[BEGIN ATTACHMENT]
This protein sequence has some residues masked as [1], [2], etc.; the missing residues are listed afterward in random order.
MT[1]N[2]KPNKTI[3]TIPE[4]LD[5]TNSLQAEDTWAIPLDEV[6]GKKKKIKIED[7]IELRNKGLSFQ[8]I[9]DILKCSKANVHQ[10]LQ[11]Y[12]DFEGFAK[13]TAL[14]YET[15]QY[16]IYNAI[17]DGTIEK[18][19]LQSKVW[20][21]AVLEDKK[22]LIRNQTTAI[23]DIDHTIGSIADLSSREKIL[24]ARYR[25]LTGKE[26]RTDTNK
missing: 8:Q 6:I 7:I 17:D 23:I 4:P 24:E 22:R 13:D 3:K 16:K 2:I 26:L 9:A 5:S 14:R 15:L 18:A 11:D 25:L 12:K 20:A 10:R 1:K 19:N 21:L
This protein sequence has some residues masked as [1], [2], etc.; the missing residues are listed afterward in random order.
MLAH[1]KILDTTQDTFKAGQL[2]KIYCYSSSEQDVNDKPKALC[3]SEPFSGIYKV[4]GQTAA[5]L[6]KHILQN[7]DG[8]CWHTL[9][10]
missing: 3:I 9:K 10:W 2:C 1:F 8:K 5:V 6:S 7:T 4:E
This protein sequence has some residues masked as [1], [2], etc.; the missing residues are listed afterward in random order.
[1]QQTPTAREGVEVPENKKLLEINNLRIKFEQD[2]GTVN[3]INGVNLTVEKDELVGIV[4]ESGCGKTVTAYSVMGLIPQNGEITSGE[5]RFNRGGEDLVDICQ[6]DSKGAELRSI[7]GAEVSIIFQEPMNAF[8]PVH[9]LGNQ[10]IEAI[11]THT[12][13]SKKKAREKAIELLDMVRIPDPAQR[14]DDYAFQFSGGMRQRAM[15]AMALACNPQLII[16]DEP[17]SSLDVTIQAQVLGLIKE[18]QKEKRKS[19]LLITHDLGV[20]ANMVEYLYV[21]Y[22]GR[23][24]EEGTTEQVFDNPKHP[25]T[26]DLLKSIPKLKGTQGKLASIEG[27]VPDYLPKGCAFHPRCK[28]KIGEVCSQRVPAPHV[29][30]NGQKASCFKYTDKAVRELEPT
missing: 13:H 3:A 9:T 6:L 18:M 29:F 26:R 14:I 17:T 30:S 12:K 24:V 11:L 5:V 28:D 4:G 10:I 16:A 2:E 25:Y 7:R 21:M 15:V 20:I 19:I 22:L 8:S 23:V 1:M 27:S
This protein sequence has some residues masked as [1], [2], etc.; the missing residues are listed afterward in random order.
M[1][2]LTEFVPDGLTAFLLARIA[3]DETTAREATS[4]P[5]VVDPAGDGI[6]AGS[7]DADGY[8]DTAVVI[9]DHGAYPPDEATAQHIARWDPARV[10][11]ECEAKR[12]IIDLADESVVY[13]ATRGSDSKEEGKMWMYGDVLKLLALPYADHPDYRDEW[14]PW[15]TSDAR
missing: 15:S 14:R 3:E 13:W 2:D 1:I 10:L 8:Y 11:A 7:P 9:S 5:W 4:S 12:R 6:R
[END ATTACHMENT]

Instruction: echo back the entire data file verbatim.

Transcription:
This protein sequence has some residues masked as [1], [2], etc.; the missing residues are listed afterward in random order.
MT[1]N[2]KPNKTI[3]TIPE[4]LD[5]TNSLQAEDTWAIPLDEV[6]GKKKKIKIED[7]IELRNKGLSFQ[8]I[9]DILKCSKANVHQ[10]LQ[11]Y[12]DFEGFAK[13]TAL[14]YET[15]QY[16]IYNAI[17]DGTIEK[18][19]LQSKVW[20][21]AVLEDKK[22]LIRNQTTAI[23]DIDHTIGSIADLSSREKIL[24]ARYR[25]LTGKE[26]RTDTNK
missing: 8:Q 6:I 7:I 17:D 23:I 4:P 24:E 22:R 13:D 3:K 16:K 2:I 26:L 9:A 5:S 14:R 15:L 18:A 11:D 25:L 12:K 20:A 10:R 1:K 19:N 21:L
This protein sequence has some residues masked as [1], [2], etc.; the missing residues are listed afterward in random order.
MLAH[1]KILDTTQDTFKAGQL[2]KIYCYSSSEQDVNDKPKALC[3]SEPFSGIYKV[4]GQTAA[5]L[6]KHILQN[7]DG[8]CWHTL[9][10]
missing: 3:I 9:K 10:W 2:C 1:F 8:K 5:V 6:S 7:T 4:E
This protein sequence has some residues masked as [1], [2], etc.; the missing residues are listed afterward in random order.
[1]QQTPTAREGVEVPENKKLLEINNLRIKFEQD[2]GTVN[3]INGVNLTVEKDELVGIV[4]ESGCGKTVTAYSVMGLIPQNGEITSGE[5]RFNRGGEDLVDICQ[6]DSKGAELRSI[7]GAEVSIIFQEPMNAF[8]PVH[9]LGNQ[10]IEAI[11]THT[12][13]SKKKAREKAIELLDMVRIPDPAQR[14]DDYAFQFSGGMRQRAM[15]AMALACNPQLII[16]DEP[17]SSLDVTIQAQVLGLIKE[18]QKEKRKS[19]LLITHDLGV[20]ANMVEYLYV[21]Y[22]GR[23][24]EEGTTEQVFDNPKHP[25]T[26]DLLKSIPKLKGTQGKLASIEG[27]VPDYLPKGCAFHPRCK[28]KIGEVCSQRVPAPHV[29][30]NGQKASCFKYTDKAVRELEPT
missing: 13:H 3:A 9:T 6:L 18:M 29:F 26:R 14:I 17:T 30:S 12:K 24:V 11:L 5:V 28:D 4:G 10:I 16:A 2:E 25:Y 7:R 21:M 15:V 20:I 19:I 22:L 8:S 23:V 1:M 27:S
This protein sequence has some residues masked as [1], [2], etc.; the missing residues are listed afterward in random order.
M[1][2]LTEFVPDGLTAFLLARIA[3]DETTAREATS[4]P[5]VVDPAGDGI[6]AGS[7]DADGY[8]DTAVVI[9]DHGAYPPDEATAQHIARWDPARV[10][11]ECEAKR[12]IIDLADESVVY[13]ATRGSDSKEEGKMWMYGDVLKLLALPYADHPDYRDEW[14]PW[15]TSDAR
missing: 15:S 14:R 3:E 13:W 2:D 1:I 10:L 8:Y 11:A 7:P 9:S 5:W 4:S 12:R 6:R